Worley set out from New York with eight others in a small
open boat; they were ill equipped and carried few supplies.
The crew set out in late September 1718. Their ship was hardly
seaworthy so they set out down the coast and up the Delaware
River where they captured a boat laden with household goods
(this was not constituted as piracy, but rather burglary since
it did not take place upon the sea). The next prize taken
by these men was more in keeping with their needs, a sloop
out of Philadelphia. They took the sloop and increased the
size of their band to 12. Within a couple more days they had
taken another sloop that they felt more well kept than the
prior ship and transferred to it.
At this time the governor issued a proclamation
for the apprehension of all pirates who had not availed themselves
of the King's pardon, and ordered out the Phoenix, a ship
of 20 guns, to enforce this proclamation. However, Worley
and his band set out to sea and missed the Phoenix which was
searching for them in the coastal waters. Six weeks later
the pirates returned, having taken another sloop and a brigantine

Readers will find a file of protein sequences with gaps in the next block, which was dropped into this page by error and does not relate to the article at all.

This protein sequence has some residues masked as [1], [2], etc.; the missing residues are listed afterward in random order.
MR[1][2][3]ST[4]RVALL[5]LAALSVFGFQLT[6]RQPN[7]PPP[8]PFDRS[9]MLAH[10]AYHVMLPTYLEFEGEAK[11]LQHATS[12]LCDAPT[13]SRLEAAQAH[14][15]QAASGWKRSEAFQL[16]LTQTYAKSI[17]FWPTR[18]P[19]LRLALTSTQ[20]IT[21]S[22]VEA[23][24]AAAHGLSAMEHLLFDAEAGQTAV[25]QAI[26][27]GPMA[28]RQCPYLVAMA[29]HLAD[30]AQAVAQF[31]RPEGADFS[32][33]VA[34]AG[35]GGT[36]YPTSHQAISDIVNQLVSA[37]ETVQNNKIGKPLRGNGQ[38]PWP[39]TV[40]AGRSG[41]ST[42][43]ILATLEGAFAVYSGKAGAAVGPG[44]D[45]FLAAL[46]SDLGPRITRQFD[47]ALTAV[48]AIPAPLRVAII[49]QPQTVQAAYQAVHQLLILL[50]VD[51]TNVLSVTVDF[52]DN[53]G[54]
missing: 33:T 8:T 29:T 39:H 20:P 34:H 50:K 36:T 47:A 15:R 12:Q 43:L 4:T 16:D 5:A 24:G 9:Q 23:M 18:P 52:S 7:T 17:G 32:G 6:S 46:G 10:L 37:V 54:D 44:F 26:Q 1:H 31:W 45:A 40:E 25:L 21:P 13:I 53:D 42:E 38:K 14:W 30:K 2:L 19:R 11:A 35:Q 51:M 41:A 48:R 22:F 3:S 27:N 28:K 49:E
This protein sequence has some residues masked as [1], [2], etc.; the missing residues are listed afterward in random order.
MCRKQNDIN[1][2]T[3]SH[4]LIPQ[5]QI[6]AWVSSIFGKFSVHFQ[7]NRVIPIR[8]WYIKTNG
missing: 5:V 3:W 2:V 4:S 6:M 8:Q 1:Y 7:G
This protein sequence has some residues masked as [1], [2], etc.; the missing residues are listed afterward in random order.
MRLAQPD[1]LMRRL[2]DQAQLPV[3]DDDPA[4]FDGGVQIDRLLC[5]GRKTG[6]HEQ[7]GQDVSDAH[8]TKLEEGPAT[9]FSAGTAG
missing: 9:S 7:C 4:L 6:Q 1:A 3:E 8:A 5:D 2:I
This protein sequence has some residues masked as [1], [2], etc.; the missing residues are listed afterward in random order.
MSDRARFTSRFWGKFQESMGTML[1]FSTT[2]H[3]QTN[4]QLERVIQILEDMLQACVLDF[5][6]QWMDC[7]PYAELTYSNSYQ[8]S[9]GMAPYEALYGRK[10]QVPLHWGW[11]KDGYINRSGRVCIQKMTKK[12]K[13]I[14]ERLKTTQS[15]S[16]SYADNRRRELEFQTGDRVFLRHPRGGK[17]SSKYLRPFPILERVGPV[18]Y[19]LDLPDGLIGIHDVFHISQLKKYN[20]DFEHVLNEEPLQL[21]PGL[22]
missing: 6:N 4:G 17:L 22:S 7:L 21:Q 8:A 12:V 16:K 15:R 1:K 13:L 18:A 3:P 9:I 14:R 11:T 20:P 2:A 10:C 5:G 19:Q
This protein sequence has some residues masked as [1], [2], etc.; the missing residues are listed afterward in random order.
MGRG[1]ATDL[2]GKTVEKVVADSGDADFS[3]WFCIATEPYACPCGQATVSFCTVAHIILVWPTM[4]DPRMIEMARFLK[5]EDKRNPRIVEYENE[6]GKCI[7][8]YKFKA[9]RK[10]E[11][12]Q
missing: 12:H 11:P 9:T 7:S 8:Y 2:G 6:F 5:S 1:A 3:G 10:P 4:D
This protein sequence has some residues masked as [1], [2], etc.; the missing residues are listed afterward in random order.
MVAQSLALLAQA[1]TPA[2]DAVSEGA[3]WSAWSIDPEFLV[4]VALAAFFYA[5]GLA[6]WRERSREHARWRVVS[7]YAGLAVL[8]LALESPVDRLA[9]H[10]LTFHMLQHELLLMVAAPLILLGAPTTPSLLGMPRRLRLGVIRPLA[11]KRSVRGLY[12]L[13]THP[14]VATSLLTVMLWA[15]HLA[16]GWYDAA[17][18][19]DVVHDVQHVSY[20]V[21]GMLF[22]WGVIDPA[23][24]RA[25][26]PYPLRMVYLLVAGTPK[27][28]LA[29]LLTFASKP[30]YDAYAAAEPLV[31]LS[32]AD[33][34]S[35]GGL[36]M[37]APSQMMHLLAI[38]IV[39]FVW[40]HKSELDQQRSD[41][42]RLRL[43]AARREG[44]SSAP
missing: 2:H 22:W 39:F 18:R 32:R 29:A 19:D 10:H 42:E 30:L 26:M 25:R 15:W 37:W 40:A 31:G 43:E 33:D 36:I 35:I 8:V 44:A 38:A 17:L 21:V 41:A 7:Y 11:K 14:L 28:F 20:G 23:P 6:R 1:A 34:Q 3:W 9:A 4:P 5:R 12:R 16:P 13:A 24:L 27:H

among the Bahaman Islands. The company had increased to 25
during this trip and their sloop now mounted 6 guns. Captain
Worley and his crew had also adopted the skull and crossbones
in their ensign (flag). Articles were signed and the crew
were officially 'on account' that they would fight to the
end, no quarter asked or given.
They were next sighted off North
Carolina where they paused to clean and refit their ship.
The governor received this information and outfitted two ships
of 8 and 6 guns to trap the pirates, but to no avail as they
were gone by the time the ships arrived. Unfortunately, Worley
came in sight of the ships and mistaking them for merchants
moved to prevent them from entering the Jamestown harbor.
Instead of preventing their entry, he ended up trapping himself
in the harbor with two ships blocking his escape. True to
their articles the pirates fought to the end, taking a broadside
from one of the Carolina ships before being boarded. All of
the pirates died on board, except for the captain and one
other, who were very seriously wounded. Both captured pirates
were hanged the next day, February 17th 1719, for fear that
their wounds might prevent them from receiving the punishment
that was felt due.